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Title: Proteomic analysis of Vascular Endothelial Growth Factor (VEGF) signalling : studies of the mechanism of VEGF-induced Heat Shock Protein 27 phosphorylation and its role in endothelial cell signalling and function
Author: Britton, G.
ISNI:       0000 0004 2727 6795
Awarding Body: University College London (University of London)
Current Institution: University College London (University of London)
Date of Award: 2010
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Vascular Endothelial Growth Factor (VEGF) is essential for angiogenesis and endothelial function. Proteomic analysis of Human Umbilical Vein Endothelial Cells (HUVEC) identified Heat Shock Protein 27 (Hsp27) as a major VEGF-regulated protein. Hsp27 is implicated in actin organization, cell survival and migration, and is a potential mediator of these VEGF functions in the endothelium. Studies of pharmacological inhibitors indicated that VEGF-stimulated Hsp27 serine 82 (S82) phosphorylation was resistant to p38 mitogen-activated protein kinase inhibition and mediated by Protein Kinase C (PKC). VEGF activated Protein Kinase D (PKD), and this effect was inhibited by small interfering (si)RNAs targeting selected PKC isoforms. PKD2 siRNA inhibited VEGF-induced Hsp27 S82 phosphorylation, and PKD2 immunoprecipitated from VEGF-treated cells selectively phosphorylated Hsp27 at S82. Hsp27 siRNAs markedly inhibited VEGF-induced cell migration, increased apoptosis and reduced tubulogenesis. Furthermore, inhibition of PKC but not p38 kinase inhibited VEGF-stimulated cell migration. Overexpression of S82A and S82D Hsp27 mutants using adenoviral vectors (Ad) had no significant effect on migration. However, VEGF reduced Hsp27 oligomeric size, and Ad-overexpressed S82D Hsp27 also formed smaller oligomers than wild-type Hsp27. These findings identify a VEGF/PKC/PKD/Hsp27 S82 pathway, indicate a role for PKD and HSP27 in VEGF-induced endothelial migration, and also suggest a specific role for Hsp27 S82 phosphorylation in regulation of Hsp27 oligomerisation. Further proteomic analysis of HUVECs identified Stomatin-Like Protein 2 (SLP2) as a major component of anti-phosphotyrosine immunoprecipitates. The function of SLP2 is little understood. VEGF did not alter the amount of anti-phosphotyrosine-associated SLP2, and further investigations suggested that SLP2 may not be directly tyrosine phosphorylated. SLP2 was localized to mitochondria and co-immunoprecipitated with Prohibitin, a protein implicated in mitochondrial function. However, siRNA-mediated SLP2 knockdown did not affect mitochondrial membrane potential, apoptosis or migration of endothelial cells, and the function of this protein remains unknown.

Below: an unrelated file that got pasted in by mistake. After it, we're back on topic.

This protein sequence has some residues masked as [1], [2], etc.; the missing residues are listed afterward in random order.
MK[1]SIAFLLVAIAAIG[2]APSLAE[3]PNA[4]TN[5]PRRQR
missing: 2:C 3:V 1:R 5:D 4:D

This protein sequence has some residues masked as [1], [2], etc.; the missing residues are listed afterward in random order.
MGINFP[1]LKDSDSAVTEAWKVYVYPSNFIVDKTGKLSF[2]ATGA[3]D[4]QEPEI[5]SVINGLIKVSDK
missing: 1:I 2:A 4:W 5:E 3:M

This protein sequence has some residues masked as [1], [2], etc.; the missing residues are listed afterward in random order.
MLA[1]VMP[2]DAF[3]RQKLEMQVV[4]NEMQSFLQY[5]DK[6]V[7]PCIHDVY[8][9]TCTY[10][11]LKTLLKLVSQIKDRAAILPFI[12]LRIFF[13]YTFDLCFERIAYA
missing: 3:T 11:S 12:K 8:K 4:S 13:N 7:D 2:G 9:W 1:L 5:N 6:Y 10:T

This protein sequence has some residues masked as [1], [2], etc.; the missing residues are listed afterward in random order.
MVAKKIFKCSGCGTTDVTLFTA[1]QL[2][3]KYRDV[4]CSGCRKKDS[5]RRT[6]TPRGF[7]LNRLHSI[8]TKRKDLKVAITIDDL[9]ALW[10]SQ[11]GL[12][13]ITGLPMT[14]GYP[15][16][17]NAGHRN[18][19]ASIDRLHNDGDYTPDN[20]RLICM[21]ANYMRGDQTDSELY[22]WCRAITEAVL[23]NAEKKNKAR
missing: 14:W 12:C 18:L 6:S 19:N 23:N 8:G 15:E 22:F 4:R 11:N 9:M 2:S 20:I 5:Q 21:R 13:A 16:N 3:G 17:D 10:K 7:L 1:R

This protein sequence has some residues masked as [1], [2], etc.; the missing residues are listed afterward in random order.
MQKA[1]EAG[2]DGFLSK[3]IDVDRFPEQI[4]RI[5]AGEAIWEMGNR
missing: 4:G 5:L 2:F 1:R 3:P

Supervisor: Not available Sponsor: Not available
Qualification Name: Thesis (Ph.D.) Qualification Level: Doctoral
EThOS ID:  DOI: Not available